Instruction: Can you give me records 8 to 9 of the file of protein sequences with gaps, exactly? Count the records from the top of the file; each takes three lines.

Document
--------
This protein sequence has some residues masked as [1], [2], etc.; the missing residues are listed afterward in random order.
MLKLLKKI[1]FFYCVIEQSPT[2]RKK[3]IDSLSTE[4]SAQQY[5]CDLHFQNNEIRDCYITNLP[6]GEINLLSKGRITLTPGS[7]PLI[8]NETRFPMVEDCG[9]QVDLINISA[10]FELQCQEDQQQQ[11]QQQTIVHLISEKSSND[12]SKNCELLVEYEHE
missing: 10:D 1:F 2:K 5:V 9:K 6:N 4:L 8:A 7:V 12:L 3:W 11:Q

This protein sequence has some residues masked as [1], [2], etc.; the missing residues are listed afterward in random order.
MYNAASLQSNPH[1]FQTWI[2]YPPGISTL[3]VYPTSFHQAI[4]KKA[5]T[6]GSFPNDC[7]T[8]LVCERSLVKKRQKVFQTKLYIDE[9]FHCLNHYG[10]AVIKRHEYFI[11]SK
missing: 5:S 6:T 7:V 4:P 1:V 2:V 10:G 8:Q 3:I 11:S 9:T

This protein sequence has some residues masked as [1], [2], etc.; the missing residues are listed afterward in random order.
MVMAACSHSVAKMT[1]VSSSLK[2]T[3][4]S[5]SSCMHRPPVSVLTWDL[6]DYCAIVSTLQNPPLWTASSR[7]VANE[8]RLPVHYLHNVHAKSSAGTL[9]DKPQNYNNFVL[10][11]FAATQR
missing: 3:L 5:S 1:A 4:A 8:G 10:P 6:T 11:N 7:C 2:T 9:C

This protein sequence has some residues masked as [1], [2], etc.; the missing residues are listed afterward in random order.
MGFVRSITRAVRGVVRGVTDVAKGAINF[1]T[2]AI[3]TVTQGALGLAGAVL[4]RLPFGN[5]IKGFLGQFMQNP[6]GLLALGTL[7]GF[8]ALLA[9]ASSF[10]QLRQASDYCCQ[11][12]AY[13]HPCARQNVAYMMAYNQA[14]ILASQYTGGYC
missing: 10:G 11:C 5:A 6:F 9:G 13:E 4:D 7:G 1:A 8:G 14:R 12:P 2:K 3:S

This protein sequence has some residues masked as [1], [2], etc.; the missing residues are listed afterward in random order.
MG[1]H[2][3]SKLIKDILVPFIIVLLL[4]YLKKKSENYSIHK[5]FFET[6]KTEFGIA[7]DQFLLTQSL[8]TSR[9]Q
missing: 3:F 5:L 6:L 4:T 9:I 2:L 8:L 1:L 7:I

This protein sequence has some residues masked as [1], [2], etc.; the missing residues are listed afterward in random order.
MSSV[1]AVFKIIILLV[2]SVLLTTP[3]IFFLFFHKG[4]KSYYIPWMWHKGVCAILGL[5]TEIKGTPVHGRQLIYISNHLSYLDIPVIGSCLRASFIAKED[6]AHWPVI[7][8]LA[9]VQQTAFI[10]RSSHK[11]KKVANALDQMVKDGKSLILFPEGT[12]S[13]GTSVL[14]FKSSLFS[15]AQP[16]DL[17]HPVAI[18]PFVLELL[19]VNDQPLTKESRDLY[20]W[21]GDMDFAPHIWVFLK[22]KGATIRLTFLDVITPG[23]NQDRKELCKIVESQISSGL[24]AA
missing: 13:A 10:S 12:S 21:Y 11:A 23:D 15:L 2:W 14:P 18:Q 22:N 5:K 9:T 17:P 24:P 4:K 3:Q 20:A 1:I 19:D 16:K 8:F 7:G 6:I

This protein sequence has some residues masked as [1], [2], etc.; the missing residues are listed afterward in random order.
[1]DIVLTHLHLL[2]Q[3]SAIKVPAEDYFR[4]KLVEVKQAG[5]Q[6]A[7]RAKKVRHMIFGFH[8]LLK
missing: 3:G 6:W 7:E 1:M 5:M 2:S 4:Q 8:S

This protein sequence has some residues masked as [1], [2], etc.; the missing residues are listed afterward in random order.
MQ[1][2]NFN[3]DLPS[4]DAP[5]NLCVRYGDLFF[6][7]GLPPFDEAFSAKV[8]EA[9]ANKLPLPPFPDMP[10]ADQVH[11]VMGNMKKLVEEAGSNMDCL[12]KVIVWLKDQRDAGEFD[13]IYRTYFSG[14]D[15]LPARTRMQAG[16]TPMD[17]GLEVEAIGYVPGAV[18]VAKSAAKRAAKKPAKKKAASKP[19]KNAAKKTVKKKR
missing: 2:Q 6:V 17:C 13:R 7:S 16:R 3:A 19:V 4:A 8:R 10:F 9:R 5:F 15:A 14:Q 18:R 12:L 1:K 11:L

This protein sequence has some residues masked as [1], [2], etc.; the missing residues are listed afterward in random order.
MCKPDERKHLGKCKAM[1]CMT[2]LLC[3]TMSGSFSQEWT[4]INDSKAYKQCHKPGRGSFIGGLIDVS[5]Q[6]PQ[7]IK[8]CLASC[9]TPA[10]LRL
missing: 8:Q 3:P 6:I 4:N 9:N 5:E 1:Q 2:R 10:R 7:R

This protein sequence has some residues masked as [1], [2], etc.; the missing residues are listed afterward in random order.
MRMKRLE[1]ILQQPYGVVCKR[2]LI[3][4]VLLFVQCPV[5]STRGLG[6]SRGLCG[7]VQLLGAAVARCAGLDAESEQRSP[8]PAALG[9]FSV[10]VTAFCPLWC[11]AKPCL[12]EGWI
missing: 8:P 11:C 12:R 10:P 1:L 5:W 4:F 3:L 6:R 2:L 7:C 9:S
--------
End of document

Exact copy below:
This protein sequence has some residues masked as [1], [2], etc.; the missing residues are listed afterward in random order.
MQ[1][2]NFN[3]DLPS[4]DAP[5]NLCVRYGDLFF[6][7]GLPPFDEAFSAKV[8]EA[9]ANKLPLPPFPDMP[10]ADQVH[11]VMGNMKKLVEEAGSNMDCL[12]KVIVWLKDQRDAGEFD[13]IYRTYFSG[14]D[15]LPARTRMQAG[16]TPMD[17]GLEVEAIGYVPGAV[18]VAKSAAKRAAKKPAKKKAASKP[19]KNAAKKTVKKKR
missing: 2:Q 6:V 17:C 13:R 7:S 16:R 3:A 19:V 4:A 8:R 10:F 9:R 5:F 15:A 14:Q 18:R 12:L 1:K 11:L

This protein sequence has some residues masked as [1], [2], etc.; the missing residues are listed afterward in random order.
MCKPDERKHLGKCKAM[1]CMT[2]LLC[3]TMSGSFSQEWT[4]INDSKAYKQCHKPGRGSFIGGLIDVS[5]Q[6]PQ[7]IK[8]CLASC[9]TPA[10]LRL
missing: 8:Q 3:P 6:I 4:N 9:N 5:E 1:Q 2:R 10:R 7:R